The airline industry claims a “catastrophic” event could unfold on Wednesday when AT&T and Verizon activate their new C-Band 5G networks. In a letter obtained by Reuters, the CEOs of several prominent passenger and cargo airlines, including Delta, United and Southwest, warn interference from 5G cell towers could affect the sensitive safety equipment on their planes.
"Unless our major hubs are cleared to fly, the vast majority of the traveling and shipping public will essentially be grounded," they state in the letter, which was sent to the heads of the White House Economic Council, Federal Aviation Administration and Federal Communications Commission, as well as Transportation Secretary Pete Buttigieg. "Immediate intervention is needed to avoid significant operational disruption to air passengers, shippers, supply chain and delivery of needed medical supplies."
The airlines have asked that AT&T and Verizon not offer 5G service within 2 miles of some of the country’s busiest and most vital airports. They’re also urging the federal government to ensure “5G is deployed except when towers are too close to airport runways until the FAA can determine how that can be safely accomplished without catastrophic disruption." The agency established 5G buffer zones at 50 airports on January 7th.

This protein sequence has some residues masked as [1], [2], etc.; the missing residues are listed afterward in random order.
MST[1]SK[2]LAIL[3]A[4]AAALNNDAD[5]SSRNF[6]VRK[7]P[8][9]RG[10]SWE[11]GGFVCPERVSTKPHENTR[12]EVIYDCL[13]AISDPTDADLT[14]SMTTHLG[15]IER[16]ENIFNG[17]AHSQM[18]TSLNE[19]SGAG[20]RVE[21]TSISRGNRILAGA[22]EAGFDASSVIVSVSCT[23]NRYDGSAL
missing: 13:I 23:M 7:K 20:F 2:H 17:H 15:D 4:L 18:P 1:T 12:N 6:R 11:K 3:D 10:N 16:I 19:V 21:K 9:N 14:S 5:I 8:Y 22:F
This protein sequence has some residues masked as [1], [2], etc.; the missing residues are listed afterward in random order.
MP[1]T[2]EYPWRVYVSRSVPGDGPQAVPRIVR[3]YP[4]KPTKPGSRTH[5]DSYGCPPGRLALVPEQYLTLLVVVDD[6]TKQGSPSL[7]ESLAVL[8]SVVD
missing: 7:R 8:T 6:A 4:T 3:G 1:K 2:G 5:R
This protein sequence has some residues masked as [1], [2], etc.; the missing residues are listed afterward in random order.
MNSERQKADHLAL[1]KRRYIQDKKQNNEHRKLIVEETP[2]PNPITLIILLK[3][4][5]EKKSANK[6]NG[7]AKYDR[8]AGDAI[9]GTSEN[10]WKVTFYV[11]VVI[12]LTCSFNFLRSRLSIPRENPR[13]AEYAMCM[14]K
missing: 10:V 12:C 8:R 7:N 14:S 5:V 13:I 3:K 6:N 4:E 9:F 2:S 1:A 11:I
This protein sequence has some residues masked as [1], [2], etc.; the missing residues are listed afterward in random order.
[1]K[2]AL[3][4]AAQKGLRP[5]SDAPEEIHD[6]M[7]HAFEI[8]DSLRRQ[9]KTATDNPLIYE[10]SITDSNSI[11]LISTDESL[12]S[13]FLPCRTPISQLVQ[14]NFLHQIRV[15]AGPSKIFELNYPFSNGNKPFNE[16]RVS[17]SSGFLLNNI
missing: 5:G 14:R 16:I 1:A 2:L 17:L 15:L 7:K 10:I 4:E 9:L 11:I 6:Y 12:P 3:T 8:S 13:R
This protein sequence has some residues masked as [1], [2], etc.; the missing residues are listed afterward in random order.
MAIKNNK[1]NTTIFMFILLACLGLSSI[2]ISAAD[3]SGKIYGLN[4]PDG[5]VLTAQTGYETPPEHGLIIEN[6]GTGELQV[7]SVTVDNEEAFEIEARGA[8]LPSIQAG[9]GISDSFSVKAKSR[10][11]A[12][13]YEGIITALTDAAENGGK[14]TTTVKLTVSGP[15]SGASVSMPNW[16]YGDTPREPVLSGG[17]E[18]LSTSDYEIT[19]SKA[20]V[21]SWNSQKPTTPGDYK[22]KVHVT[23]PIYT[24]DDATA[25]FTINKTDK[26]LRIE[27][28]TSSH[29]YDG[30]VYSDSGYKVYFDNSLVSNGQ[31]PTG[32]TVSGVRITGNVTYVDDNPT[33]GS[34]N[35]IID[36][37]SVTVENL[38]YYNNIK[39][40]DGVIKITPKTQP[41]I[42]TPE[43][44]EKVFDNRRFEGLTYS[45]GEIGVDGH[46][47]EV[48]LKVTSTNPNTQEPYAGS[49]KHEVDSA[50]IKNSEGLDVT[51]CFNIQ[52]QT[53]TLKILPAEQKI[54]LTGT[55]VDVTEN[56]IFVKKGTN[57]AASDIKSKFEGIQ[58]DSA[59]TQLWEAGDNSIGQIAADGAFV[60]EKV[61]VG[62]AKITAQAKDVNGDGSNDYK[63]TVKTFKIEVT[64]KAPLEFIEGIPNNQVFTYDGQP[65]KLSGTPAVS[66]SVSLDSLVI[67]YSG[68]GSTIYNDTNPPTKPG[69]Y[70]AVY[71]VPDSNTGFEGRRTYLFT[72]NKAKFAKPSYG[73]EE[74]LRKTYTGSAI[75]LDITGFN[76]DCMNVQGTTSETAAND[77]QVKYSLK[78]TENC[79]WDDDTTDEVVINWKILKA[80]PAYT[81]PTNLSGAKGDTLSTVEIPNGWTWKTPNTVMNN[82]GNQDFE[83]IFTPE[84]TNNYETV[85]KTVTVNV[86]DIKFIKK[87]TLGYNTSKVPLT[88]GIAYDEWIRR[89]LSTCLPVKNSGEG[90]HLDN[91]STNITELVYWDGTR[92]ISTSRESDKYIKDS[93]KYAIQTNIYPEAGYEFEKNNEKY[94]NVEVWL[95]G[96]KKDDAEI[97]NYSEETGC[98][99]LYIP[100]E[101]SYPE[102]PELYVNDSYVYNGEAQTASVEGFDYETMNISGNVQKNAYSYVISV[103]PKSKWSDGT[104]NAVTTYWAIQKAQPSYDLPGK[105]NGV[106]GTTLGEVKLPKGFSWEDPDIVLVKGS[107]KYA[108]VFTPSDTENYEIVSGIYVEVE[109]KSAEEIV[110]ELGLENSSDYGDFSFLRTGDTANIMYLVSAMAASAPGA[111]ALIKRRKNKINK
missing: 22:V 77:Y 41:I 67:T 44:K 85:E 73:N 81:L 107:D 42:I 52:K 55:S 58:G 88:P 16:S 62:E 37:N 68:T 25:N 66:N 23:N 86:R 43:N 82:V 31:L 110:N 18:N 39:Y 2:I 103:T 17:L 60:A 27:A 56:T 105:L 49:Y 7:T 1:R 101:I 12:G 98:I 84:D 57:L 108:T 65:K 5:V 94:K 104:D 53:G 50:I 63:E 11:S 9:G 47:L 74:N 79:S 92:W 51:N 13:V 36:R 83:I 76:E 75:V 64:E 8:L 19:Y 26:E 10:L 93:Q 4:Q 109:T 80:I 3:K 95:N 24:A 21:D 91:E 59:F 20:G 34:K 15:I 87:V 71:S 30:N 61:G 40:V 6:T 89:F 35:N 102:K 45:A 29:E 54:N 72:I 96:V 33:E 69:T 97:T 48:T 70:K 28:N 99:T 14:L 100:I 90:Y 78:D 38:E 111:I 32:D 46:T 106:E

The letter is the latest development in the ongoing back and forth between the airline and wireless industries. AT&T, T-Mobile and Verizon spent nearly $80 billion at the start of 2021 to secure the repurposed C-Band spectrum the FCC had put up for auction. In November, AT&T and Verizon agreed to delay their C-Band rollouts to January 5th to help the FAA address any interference concerns. They later proposed limiting the power output of cell towers close to airports and agreed to a further two-week delay on January 4th.